Marking the centennial of Korea’s March 1st Independence Movement, New York State Senate and Assembly adopted a resolution to honor the lasting legacy of Yu Gwan-sun — one of the youngest human rights leaders in history. At a joint session on January 14th, the state of New York’s bicameral legislatures convened and unanimously passed the resolution. Consequently, in the United States – or at least in New York – March 1st, 2019, will be remembered as “Yu Gwan-sun Day.”
March 1st is a national holiday in South Korea commemorating the 1919 Korean national independence movement. Dozens of Korean leaders convened that day to recite the Korean declaration of independence from the Japanese colonial occupation, and proclaim the autonomy of the Korean nation. Yu, a 16 year old student attending a Christian missionary school at the time, participated in the March First protests and furthered her struggle by organizing protests from her home town in Cheonan, South Chungcheong Province.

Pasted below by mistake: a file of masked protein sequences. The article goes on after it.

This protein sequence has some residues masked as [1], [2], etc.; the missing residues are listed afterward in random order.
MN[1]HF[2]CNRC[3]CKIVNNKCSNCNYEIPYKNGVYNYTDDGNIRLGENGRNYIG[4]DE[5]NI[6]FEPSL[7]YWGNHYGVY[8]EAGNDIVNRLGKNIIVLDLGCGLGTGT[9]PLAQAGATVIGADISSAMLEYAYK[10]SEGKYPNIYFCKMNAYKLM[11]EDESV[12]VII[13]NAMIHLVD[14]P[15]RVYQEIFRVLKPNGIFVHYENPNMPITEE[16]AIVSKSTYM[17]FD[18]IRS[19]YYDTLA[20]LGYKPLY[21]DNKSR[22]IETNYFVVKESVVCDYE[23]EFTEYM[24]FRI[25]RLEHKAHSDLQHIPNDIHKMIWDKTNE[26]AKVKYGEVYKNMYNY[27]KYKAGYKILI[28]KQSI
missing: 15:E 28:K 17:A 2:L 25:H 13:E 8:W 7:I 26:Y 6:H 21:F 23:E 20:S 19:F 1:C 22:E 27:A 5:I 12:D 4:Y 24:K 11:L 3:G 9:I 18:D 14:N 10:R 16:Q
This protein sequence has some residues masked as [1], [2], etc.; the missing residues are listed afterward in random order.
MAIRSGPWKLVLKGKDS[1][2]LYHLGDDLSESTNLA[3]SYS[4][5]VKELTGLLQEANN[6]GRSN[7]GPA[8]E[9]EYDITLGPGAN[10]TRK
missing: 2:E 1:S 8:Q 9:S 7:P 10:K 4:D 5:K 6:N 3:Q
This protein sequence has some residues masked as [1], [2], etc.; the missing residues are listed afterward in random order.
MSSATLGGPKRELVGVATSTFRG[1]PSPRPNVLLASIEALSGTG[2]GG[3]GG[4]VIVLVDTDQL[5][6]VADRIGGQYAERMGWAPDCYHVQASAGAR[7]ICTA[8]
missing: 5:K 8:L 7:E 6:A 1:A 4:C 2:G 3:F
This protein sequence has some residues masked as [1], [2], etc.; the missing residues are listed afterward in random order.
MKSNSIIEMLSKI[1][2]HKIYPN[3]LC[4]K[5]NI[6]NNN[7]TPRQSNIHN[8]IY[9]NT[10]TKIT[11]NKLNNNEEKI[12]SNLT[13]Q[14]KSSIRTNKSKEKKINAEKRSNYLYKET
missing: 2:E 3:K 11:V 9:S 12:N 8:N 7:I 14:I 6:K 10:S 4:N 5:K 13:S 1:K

The New York Times, last year, published a profile of Yu in their Overlooked series — an on-going project that publishes obituaries for under-recognized heroes. The Times provides an illustrative account of events building up to the March First Movement. Furthermore, the story presents a detailed insight into Yu’s involvement in the protests as a compassionate freedom fighter and resilient leader.
The Korean American community played a pivotal role in nudging the state legislatures to pass the resolution. Korean American Association of Greater New York (KAAGNY) which represents over 140,000 Korean American New York residents worked closely the State government not only to heighten the awareness of Korean heritage but also to promote the values of courage and self-sacrifice.
in the United States have worked closely with the South Korean government and
civil society to promote awareness of Korea’s struggle for independence. In
cooperation with various NGOs and South Korean local governments, the United
States now hosts nine comfort women
monuments that symbolize resilience of the human spirit. In
collaboration with the Korean American community, New York became the second
state in the United States to host a monument dedicated to the
memory of the Korean comfort women.
Brian Kim is participant of the Young Professionals Program at the East-West Center in Washington. He holds a master's degree in Korean Language and Asian Studies from the University of Hawai‘i at Manoa.